Considering the myriad reasons that people find themselves working in or visiting libraries, it is little wonder that librarians and library staff experience an interesting workplace personality dynamic. Introversion versus extroversion, as well as differences in self-monitoring (one’s ability to regulate one’s behavior and accommodate social situations), often leads to clashes that have repercussions in a library workplace setting.
For example, extroverts tend to find renewed energy in working at a reference desk; introverts may enjoy that interfacing, but still face burnout without appropriate recovery time away from others.
How does one successfully navigate relationships in a workplace where many people are personally fighting burnout while others must combat the burnout of those around them? How do we lead and unite a staff that represents the full spectrum of relational preferences with very different approaches to communicating with their colleagues and interpreting the organization’s goals?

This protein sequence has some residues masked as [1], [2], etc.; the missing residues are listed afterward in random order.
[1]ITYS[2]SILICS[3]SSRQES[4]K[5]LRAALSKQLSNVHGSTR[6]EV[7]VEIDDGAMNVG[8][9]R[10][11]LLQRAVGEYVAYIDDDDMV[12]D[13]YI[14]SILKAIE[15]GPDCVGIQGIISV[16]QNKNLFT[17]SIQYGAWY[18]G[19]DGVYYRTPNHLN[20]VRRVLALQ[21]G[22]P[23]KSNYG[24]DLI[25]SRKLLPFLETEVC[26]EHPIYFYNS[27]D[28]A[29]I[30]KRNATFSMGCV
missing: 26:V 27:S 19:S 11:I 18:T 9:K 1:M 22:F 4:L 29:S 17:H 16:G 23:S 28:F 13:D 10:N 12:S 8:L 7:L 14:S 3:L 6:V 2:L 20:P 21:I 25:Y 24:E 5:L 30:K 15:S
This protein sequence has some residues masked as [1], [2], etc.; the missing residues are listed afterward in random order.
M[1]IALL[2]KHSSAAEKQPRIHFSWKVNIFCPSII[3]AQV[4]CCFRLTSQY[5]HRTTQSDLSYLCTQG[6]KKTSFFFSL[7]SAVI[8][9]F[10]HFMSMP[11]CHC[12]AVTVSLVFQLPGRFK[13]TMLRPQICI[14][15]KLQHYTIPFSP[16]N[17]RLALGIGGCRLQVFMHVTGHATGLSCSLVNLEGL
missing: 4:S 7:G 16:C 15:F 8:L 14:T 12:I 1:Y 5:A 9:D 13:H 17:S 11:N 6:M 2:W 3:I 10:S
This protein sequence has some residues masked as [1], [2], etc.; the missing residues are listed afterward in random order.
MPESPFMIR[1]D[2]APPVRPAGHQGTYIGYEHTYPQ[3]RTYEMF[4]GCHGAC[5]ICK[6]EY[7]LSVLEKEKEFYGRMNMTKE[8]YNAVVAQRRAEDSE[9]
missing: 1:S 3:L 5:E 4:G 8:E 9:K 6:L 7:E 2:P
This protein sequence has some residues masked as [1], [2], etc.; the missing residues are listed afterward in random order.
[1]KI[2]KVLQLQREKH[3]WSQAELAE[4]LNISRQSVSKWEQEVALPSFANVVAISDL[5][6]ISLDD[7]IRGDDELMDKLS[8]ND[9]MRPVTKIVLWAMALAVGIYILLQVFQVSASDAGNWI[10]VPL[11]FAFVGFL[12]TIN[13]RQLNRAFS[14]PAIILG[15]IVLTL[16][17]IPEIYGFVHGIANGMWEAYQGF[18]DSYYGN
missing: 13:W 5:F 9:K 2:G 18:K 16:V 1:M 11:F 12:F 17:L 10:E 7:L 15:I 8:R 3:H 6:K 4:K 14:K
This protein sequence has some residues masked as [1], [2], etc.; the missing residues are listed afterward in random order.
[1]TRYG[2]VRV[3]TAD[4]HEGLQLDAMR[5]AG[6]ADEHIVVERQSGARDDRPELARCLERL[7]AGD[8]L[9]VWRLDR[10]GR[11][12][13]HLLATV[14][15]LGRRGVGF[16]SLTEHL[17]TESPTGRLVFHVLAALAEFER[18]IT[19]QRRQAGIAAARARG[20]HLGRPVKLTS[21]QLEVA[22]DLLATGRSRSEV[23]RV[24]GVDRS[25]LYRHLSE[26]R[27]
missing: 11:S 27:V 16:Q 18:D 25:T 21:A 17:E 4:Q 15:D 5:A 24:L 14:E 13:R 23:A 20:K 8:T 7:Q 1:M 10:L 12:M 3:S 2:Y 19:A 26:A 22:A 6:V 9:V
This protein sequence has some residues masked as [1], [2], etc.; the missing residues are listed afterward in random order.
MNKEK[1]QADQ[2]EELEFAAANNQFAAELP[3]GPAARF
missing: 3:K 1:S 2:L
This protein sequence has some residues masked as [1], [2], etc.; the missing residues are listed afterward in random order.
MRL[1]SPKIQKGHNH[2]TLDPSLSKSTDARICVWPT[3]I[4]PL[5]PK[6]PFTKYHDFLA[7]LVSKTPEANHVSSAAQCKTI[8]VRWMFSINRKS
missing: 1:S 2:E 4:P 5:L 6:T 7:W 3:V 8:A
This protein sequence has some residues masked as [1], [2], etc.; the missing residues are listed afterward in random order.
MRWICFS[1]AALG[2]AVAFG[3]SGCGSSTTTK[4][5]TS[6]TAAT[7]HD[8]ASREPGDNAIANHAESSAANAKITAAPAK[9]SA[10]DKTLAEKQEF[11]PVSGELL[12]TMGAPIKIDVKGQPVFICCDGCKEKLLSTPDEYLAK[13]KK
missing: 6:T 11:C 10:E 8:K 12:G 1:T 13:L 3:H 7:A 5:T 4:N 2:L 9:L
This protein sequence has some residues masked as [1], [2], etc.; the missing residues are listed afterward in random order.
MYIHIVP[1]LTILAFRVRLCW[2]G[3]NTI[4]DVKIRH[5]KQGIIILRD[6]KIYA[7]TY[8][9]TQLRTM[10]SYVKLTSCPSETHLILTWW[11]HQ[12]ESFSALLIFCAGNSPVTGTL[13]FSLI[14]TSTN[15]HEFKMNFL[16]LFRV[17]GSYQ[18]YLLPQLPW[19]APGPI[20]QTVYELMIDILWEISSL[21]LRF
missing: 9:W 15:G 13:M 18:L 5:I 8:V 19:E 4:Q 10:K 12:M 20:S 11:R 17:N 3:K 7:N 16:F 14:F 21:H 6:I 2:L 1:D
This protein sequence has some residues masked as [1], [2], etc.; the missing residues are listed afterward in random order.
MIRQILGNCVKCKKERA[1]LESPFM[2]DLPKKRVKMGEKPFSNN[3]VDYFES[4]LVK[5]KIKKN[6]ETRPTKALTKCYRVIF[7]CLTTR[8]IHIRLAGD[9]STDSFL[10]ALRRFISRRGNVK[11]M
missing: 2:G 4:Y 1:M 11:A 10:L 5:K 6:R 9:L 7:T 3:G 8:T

How does a manager inspire staff who are so diversely motivated and energized?
In search of some answers to these questions, a group of librarians at the Bryan and College Station Public Library System in Texas is hoping to form some insights and coping strategies by using data from as wide a sample as possible. We invite librarians and library staff to take part in an anonymous survey that will provide information about each participant’s personality, self-monitoring abilities, and job satisfaction. We appreciate any and all responses we receive.